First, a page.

And the scourge of HIV/AIDS weighs particularly heavily on the minds of African American residents, who suffer from the disease in disproportionate numbers, are far more likely than white residents to raise it as a concern in discussions and more often fret over whether they or their family members will become infected.
More than four in 10 African Americans — 44 percent — say they personally are concerned about contracting HIV, compared with 10 percent of white residents, according to the poll.
“It’s spreading so rapidly in the black community,” said Ahwaneda Brown, reflecting the concern of the 65 percent of African American respondents who fear a family member might get the virus. Only 8 percent of white residents are similarly worried.
Although Brown has not discussed the issue with her adult grandchildren, the 82-year-old retired school counselor said: “I know my daughter has. I have the type of family that will talk with their children because I have talked to mine. We are very open about talking.”
The District has what is considered to be one of the highest rates of HIV/AIDS in the nation. More than 3 percent of residents older than 12 — about 16,000 people — are stricken, high enough to be categorized as an epidemic under to a standard set by the Centers for Disease Control and Prevention and the World Health Organization.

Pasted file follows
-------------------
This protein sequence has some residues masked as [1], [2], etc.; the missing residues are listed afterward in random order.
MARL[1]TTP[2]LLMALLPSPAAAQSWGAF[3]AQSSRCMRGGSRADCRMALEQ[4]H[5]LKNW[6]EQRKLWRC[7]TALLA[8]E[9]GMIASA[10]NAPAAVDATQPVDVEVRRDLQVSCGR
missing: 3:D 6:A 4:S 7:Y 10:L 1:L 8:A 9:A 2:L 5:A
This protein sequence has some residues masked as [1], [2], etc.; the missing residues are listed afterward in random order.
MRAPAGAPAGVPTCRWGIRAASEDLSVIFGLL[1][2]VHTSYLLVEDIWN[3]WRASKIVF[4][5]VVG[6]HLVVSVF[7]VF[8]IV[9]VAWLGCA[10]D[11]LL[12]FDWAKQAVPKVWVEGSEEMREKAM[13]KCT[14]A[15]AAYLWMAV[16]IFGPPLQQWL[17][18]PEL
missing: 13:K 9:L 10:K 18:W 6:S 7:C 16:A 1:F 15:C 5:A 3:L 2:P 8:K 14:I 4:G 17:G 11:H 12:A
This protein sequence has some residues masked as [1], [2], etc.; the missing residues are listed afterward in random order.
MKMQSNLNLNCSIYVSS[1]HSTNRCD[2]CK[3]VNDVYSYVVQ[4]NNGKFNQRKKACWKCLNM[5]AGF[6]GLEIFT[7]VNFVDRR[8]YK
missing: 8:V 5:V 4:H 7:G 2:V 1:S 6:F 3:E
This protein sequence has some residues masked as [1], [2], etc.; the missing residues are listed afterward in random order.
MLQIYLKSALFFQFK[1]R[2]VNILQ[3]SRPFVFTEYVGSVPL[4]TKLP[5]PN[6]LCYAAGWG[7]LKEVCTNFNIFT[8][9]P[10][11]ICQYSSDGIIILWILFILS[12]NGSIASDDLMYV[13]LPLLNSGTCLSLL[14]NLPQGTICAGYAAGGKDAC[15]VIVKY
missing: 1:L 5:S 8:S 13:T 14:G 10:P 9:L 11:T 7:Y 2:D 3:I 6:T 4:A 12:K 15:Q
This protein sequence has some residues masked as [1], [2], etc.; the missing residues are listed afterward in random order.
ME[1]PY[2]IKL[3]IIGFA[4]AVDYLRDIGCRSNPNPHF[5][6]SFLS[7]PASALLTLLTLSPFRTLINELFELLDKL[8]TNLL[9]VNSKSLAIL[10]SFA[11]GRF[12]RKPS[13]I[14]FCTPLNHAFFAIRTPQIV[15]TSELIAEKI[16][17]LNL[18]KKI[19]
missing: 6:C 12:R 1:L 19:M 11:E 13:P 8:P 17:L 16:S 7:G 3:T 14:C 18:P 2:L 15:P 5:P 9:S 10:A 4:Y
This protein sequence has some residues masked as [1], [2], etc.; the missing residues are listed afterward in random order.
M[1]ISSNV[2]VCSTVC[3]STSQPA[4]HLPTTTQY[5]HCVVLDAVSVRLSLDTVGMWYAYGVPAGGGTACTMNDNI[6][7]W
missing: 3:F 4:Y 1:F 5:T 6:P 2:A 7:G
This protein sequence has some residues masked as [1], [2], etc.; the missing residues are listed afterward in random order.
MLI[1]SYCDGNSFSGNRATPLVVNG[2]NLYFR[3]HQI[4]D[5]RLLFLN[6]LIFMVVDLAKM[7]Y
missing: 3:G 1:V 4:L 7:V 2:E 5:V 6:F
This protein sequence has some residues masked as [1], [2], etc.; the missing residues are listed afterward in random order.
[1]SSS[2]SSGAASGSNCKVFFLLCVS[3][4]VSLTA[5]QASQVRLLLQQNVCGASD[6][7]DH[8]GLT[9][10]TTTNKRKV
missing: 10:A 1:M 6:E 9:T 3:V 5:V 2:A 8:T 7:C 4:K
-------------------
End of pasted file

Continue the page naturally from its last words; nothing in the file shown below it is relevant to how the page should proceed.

Fully three-quarters of residents living with the virus are African Americans, according to the city’s latest annual epidemiology report. It found that 17 percent are white and 5 percent Hispanic.
The disease’s impact is widely noted: nearly seven of 10 African American residents say the spread of HIV/AIDS is a problem in their communities, versus just half of white residents.
About two-thirds of blacks say they know someone directly affected by HIV or AIDS. Across the city, 58 percent of residents say someone they know has the disease or has died of it — far higher than the 41 percent who said so in a national survey from the Kaiser Family Foundation.
Potentially contributing to the challenge for the city’s black residents is that they are far less likely than whites to have private health insurance. More than 90 percent of white residents say they get coverage through an employer or another private source, but only 47 percent of black residents say they do.
The D.C. government provides free health care and medicine to residents who have the HIV virus.
But financial difficulties affect the health care of many District residents. Fully 25 percent of African Americans with incomes under $20,000 say they have delayed medical care in the past year because they couldn’t afford it.